Intracellular Staining by Flow Cytometry
Detection of Galectin‑1 in Mouse Splenocytes by Flow Cytometry.Mouse splenocytes were stained with Goat Anti-Mouse Galectin‑1 PE‑conjugated Antigen Affinity-purified Polyclonal Antibody (Catalog # IC1245P, filled histogram) or isotype control antibody (Catalog # IC108P, open histogram). To facilitate intracellular staining, cells were fixed with Flow Cytometry Fixation Buffer (Catalog # FC004) and permeabilized with Flow Cytometry Permeabilization/Wash Buffer I (Catalog # FC005). View our protocol for Staining Intracellular Molecules.
The galectins constitute a large family of carbohydrate-binding proteins with specificity for N-acetyl-lactosamine-containing glycoproteins. At least 14 mammalian galectins, which share structural similarities in their carbohydrate recognition domains (CRD), have been identified to date. Galectin-1 has been classified as a prototype galectin (-1, -2, -5, -7, -10, -11, -13, -14), which contains one CRD and exists either as a monomer or a noncovalent homodimer. The chimera galectins (such as Galectin-3) contain one CRD linked to a nonlectin domain, while the tandem-repeat galectins (-4, -6, -8, -9, -12) consist of two CRDs joined by a linker peptide. Galectins lack a classical signal peptide and can be localized to the cytosolic compartments where they have intracellular functions. However, via one or more as yet unidentified non-classical secretory pathways, galectins can also be secreted and function extracellularly. Individual members of the galectin family have different tissue distribution profiles and exhibit subtle differences in their carbohydrate-binding specificities. Each family member may preferentially bind to a unique subset of cell-surface glycoproteins (1-5).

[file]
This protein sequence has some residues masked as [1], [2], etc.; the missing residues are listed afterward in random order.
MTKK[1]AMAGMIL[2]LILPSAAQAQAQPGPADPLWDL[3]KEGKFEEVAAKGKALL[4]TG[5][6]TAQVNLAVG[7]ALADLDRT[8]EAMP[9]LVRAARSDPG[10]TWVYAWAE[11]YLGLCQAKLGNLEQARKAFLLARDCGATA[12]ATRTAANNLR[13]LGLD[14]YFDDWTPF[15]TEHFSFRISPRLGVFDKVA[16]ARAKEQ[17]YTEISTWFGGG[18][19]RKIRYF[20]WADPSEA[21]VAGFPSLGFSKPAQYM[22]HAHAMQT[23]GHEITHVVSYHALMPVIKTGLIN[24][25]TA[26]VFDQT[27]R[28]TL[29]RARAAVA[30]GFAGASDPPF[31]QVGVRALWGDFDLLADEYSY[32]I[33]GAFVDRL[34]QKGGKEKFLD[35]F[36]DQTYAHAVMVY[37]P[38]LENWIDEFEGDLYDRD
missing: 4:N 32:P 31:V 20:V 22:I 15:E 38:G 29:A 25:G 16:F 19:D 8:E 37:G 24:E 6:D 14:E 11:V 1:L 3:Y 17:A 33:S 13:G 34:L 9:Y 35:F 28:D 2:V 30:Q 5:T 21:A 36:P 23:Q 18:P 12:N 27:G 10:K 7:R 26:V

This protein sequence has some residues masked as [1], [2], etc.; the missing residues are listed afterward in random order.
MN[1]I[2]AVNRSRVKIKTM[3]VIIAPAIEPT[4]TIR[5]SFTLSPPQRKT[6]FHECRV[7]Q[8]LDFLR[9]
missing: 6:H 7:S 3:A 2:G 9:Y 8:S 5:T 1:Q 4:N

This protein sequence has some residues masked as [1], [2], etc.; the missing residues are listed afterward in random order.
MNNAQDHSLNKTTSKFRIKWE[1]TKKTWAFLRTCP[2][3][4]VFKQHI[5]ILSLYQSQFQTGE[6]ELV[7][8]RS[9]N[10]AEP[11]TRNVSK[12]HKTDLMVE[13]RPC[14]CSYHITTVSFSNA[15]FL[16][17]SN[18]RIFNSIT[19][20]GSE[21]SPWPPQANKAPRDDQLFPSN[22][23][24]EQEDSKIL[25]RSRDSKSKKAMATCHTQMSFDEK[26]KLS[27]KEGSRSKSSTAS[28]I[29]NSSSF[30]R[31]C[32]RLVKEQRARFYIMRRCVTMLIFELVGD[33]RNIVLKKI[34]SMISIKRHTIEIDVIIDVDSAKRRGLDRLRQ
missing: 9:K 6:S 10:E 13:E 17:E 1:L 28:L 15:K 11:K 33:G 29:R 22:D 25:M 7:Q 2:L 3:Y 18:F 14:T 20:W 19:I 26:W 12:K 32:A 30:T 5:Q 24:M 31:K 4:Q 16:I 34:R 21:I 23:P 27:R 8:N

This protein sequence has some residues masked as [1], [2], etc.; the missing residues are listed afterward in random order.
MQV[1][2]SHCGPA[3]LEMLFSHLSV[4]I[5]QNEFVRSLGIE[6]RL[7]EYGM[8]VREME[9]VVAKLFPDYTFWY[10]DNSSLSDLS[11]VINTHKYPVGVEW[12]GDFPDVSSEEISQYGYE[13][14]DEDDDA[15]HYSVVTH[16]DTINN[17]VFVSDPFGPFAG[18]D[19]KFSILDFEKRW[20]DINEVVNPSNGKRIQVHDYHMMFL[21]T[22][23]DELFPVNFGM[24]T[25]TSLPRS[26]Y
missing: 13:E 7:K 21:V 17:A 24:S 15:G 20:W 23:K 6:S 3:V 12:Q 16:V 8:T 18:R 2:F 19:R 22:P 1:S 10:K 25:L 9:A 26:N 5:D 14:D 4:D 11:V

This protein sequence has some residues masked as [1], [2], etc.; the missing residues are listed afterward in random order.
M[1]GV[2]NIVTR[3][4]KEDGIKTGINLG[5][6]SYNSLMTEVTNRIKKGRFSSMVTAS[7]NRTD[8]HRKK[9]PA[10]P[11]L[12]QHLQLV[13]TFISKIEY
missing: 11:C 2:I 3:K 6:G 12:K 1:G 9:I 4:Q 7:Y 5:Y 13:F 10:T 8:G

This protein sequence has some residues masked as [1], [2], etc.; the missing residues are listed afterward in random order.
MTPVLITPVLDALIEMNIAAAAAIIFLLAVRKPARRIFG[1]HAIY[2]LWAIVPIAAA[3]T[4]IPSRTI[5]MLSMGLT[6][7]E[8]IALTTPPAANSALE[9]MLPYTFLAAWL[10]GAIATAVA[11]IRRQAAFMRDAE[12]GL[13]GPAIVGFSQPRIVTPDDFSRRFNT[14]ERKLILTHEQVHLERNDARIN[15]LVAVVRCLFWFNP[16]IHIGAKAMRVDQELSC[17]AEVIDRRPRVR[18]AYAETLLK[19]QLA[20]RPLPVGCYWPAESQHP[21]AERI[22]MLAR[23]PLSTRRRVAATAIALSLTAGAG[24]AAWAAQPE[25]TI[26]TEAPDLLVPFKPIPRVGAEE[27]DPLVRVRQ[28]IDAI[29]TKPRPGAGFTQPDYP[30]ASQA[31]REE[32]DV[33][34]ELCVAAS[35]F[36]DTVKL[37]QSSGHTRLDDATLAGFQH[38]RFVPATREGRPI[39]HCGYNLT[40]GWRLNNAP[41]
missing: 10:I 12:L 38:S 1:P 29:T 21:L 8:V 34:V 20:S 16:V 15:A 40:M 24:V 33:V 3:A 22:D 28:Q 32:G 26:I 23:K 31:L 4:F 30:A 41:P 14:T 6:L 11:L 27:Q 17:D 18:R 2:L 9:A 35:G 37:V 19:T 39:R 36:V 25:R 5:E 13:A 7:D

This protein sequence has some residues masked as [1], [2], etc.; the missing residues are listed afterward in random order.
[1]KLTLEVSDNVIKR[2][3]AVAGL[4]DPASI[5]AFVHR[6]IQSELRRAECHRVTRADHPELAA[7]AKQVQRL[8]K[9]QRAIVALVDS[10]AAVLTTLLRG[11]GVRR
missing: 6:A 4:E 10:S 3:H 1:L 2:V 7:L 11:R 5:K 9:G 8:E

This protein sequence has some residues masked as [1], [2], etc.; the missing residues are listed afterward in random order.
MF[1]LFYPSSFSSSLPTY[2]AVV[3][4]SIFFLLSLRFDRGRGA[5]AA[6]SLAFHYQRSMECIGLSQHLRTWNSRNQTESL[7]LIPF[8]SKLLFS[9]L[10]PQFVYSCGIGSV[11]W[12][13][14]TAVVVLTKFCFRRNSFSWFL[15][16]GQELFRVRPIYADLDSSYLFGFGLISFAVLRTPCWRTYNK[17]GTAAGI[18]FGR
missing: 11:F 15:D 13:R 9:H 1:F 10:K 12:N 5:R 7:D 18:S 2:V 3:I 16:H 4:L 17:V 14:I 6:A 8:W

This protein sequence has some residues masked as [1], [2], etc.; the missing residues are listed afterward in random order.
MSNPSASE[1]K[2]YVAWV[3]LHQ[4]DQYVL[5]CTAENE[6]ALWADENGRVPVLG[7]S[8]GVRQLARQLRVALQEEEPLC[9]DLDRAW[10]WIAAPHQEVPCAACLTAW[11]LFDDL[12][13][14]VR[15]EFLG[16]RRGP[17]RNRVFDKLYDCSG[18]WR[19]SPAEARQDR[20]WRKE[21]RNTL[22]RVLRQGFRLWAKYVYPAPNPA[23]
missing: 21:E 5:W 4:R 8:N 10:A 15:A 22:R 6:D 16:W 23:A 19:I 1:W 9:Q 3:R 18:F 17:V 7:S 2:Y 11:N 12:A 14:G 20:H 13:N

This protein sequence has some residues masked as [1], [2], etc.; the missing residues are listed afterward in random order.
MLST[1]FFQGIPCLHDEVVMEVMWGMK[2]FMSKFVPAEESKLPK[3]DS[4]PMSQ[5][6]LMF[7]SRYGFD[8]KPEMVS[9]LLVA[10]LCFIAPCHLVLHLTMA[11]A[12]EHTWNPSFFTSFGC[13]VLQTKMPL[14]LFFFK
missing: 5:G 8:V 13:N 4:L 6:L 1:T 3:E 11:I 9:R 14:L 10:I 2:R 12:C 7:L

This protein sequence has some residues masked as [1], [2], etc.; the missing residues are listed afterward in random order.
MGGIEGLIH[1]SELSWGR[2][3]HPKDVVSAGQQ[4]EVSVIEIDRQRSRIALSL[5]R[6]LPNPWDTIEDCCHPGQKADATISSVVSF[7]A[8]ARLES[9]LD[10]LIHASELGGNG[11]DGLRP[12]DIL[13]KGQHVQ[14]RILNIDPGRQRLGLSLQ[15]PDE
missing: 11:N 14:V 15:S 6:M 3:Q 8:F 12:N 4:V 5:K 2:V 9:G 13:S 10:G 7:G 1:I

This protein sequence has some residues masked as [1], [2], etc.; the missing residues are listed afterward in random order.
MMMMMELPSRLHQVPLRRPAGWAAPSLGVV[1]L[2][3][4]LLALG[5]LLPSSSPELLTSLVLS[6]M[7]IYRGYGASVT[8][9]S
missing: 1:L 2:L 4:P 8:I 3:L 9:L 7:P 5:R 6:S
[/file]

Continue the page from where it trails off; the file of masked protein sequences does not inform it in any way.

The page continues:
Mouse Galectin-1, also known as beta-galactoside-binding lectin L-14-I, lactose-binding lectin 1, S-Lac lectin 1, galaptin and 14 kDa lectin, is a monomeric or homodimeric prototype galectin that is expressed in a variety of tissues and cells including muscle, heart, lymph nodes, spleen, thymus, macrophages, B cells, T cells, dendritic cells, and tumor cells. It preferentially binds laminin, fibronectin, 90K/Mac-2BP, CD45, CD43, CD7, CD2, CD3, and ganglioside GM1. Galectin-1 modulates cell growth, proliferation and differentiation, either positively or negatively, depending on the cell type and activation status. It controls cell survival by inducing apoptosis of activated T cells and immature thymocytes. It modulates cytokine secretion by inducing Th2 type cytokines and inhibiting pro-inflammatory cytokine production. Galectin-1 can also modulate cell-cell as well as cell-matrix interactions, and depending on the cell type and developmental stage, promote cell attachment or detachment. Galectin-1 has immunosuppressive and anti-inflammatory properties, and has been shown to suppress acute and chronic inflammation and autoimmunity. Mouse and human Galectin-1 share about 88% amino acid sequence similarity (1-6).